Washington Nationals News: Anthony Rendon reflects on injury-riddled season


Good afternoon DoD readers, and welcome to today’s District Daily. Get caught up on the latest Nats news and opinions with some great Washington Nationals articles from around the web below.

In today’s Daily, Chelsea Janes of the Washington Post discusses Nationals third baseman Anthony Rendon, his thoughts on his injury-riddled 2015 campaign, and how he hopes to stay healthy in 2016 and beyond.

As Janes notes, Rendon had a year to forget in 2015. After being one of the best players in the game in 2014, Rendon missed half of the season due to various injuries. His struggles started with a knee injury in Spring Training and only got worse throughout the course of the season.

Rendon’s season was unstable even when he was on the field. Not only did he never really get in a groove with the bat, but he was also juggled around throughout the infield as he stepped in for several other injured infielders at different positions.

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The 2015 season was extremely disappointing for Rendon and for the Nationals, and the infielder will play a key role for the team in 2016. The Nationals absolutely must play better next season, and for that to happen, Rendon has to stay healthy and play to his abilities every single day.

Also in today’s Daily, Chris Chase of For the Win gives eight reasons why the Nationals should not hire Hall of Famer Cal Ripken Jr. to be their next manager.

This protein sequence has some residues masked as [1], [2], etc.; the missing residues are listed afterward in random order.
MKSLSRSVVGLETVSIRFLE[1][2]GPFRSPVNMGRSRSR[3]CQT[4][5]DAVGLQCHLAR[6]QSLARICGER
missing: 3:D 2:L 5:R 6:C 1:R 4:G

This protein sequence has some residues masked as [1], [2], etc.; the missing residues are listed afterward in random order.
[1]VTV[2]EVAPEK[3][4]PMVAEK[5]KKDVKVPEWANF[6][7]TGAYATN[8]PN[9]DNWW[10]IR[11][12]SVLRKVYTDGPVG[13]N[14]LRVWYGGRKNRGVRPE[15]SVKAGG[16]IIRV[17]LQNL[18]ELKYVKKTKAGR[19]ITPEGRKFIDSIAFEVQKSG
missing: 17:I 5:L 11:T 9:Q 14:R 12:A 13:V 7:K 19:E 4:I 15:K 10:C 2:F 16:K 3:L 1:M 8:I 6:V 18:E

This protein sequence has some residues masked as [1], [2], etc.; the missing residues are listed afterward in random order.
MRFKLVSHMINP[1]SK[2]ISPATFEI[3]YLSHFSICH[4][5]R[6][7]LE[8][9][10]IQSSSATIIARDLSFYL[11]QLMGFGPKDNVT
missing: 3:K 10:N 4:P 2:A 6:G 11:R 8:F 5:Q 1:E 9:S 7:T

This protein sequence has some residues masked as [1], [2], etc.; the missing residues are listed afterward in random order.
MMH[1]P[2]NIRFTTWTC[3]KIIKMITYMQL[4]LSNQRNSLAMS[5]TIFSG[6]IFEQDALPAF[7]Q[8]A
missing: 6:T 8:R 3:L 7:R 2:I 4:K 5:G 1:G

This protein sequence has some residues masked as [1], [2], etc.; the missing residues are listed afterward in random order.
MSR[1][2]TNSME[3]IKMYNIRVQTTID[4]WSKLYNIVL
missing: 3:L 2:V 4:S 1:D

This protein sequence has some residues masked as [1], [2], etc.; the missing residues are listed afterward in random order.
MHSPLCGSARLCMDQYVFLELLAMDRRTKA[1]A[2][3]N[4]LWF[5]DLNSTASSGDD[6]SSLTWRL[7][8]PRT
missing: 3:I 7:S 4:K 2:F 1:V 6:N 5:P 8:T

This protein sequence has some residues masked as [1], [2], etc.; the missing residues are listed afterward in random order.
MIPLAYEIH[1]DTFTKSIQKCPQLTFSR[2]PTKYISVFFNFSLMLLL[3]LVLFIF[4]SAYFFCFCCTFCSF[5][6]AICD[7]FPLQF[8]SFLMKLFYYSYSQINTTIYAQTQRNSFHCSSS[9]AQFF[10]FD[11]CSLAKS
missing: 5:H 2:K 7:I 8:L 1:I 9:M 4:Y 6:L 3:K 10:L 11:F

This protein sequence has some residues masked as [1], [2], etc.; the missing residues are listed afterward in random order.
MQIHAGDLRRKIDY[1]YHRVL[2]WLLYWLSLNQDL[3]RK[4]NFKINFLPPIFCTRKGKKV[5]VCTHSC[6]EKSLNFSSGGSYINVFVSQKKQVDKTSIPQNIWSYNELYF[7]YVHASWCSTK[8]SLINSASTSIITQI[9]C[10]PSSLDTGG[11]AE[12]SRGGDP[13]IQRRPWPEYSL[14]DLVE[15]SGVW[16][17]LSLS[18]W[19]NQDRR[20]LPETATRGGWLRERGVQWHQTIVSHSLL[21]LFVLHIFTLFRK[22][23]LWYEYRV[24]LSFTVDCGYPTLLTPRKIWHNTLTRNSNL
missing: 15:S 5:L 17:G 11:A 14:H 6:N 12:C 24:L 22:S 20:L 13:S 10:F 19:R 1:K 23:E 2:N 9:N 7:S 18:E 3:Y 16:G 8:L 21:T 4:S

Be sure to check out both articles below, they’re definitely worth a read. And as always, stay tuned to DoD for all your Washington Nationals needs.

Anthony Rendon: ‘I’m not gonna change anything’

(Chelsea Janes, Washington Post)

By the time the Nationals were packing up to leave Citi Field Sunday night, Anthony Rendon had answered this question before: would it help to play one position? Would you rather just play third base, not bounce around the infield like you did in 2015?

“I just wanna play,” he said, the answer he’d given since questions about his position first arose in spring training.

That answer is more loaded now than it was then, when the 2014 Silver Slugger meant he didn’t care where he played, as long as he got the chance to hit. Now, when he lost half a season to multiple injuries, playing at all becomes the most important part of Rendon’s future moving forward. Read full article here.

8 consecutive reasons the Nats shouldn’t hire Cal Ripken Jr.

(Chris Chase, For The Win)

The Washington Nationals and general manager Mike Rizzo are in one of the most important stretches of their history, seeking a manager to lead the team to a postseason series win and, they hope, a World Series title. The most popular name to replace the recently fired Matt Williams is Cal Ripken Jr., a civic hero in Baltimore as well as Washington, but one who would be a terrible choice to lead these Nats. Here are eight reason why.


The Nats window is what, two or three years — possibly longer depending on who re-signs (cough, Harper, cough), giving Cal a short time to make his mark. And with Nats owner Ted Lerner turning 90 in a few weeks, he probably won’t have the patience that might be needed with a new manager. Almost every manager who’s ever filled out a lineup card requires some time to get their feet wet in the bigs. The Nats don’t need that kind of guy at this point in their existence. They need a manager who can come in and win now. This post isn’t meant to suggest Cal Ripken would be a bad baseball manager. It’s only meant to suggest he’d be the wrong manager for the Washington Nationals right now. Read full article here.

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